In defence of African leadership

Apartheid capitalism was consolidated around the exclusion of blacks in general, Africans in particular, and women from decisive economic participation.

The South African economy was developed with forced cheap labour, mainly Africans and the other oppressed communities classified as Indian and coloured.

Alongside the exploitation of blacks, particularly African labour, the inhuman apartheid system institutionalised an ideological credence among all races that portrayed Africans as incapable of fulfilling sophisticated responsibilities, such as engineering, economics, accounting and mathematics. This continues to be reflected in the drastically disproportionate balance of chartered accountants, engineers and mathematicians across races in South Africa today.

To resolve these realities, the ANC-led national liberation movement uses the national democratic revolution (NDR) to resolve not only the national question, but class and gender contradictions consolidated under apartheid.

The NDR seeks to create a society that is diametrically opposed to apartheid. Such a society should be nonracial, non-sexist and inclusively democratic through the political and economic emancipation of the black majority and Africans in particular.

Emancipation of the black majority and Africans in particular does not only mean service delivery to poor people, it also means that black people, and Africans in particular, should be their own liberators and lead in all sectors of South African society, including the economy.

The ANC Youth League’s emphasis on Africans in key positions in the economy should neither be seen as a form of racial exclusivity nor dismissed as a counter-revolutionary tendency. It is a recognition that South Africa’s stability can be sustained only through addressing racial and class inequalities.

Some within and outside the ANC believe that the actualisation of African leadership will dislodge certain individuals from key positions. Others have internalised the horrible prejudice that Africans cannot fulfil responsibilities that have anything to do with finances at a senior and executive level. Africans constitute less than 5% of chief financial officers of all major state-owned enterprises and the situation is worse in corporations and banks.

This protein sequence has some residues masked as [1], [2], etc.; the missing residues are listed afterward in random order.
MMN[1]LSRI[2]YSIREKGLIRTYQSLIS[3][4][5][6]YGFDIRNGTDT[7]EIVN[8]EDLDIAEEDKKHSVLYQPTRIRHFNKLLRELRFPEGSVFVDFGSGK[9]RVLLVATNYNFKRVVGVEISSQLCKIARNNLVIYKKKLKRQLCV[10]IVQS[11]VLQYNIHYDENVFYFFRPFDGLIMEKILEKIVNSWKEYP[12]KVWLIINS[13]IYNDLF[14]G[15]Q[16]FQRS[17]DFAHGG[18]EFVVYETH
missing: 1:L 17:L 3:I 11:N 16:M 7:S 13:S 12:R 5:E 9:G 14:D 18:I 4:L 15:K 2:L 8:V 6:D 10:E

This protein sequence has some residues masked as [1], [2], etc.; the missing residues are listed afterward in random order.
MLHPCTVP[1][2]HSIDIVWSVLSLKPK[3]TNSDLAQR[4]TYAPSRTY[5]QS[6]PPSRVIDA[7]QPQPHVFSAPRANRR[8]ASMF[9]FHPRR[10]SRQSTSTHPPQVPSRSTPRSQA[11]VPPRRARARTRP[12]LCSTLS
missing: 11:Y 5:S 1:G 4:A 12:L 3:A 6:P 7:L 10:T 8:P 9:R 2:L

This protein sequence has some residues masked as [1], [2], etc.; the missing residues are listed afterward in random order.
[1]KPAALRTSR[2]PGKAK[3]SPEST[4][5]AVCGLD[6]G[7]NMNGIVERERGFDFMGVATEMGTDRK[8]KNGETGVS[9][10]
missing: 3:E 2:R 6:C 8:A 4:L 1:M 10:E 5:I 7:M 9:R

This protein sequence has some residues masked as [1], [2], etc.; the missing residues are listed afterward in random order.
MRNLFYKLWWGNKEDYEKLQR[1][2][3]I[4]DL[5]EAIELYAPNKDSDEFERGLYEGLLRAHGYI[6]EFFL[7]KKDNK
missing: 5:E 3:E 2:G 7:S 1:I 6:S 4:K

When given the responsibilities of chief financial officer and chief executive, Africans are often under close scrutiny with reduced executive responsibilities, as is the case in Nedcor and Eskom.

The economy continues to be run predominantly by white males, with the assistance of indebted black administrators paraded as owners of certain industries.


There should be recognition of past injustices and how they affected various communities, which should be reflected in all streams of government, the corporate sector and the entire society. This does not in any way amount to black domination of other races.

As a youth organisation the ANCYL has every right to engage robustly with the question of nation building. We are vividly aware that in pursuit of real emancipation of Africans in particular, and blacks in general, we should avoid widening the racial gap. We will, however, never retreat from the principle that Africans should lead the transformation of society and the economy.

Floyd Shivambu is the national spokesperson and head of political education, policy and research of the ANC Youth League

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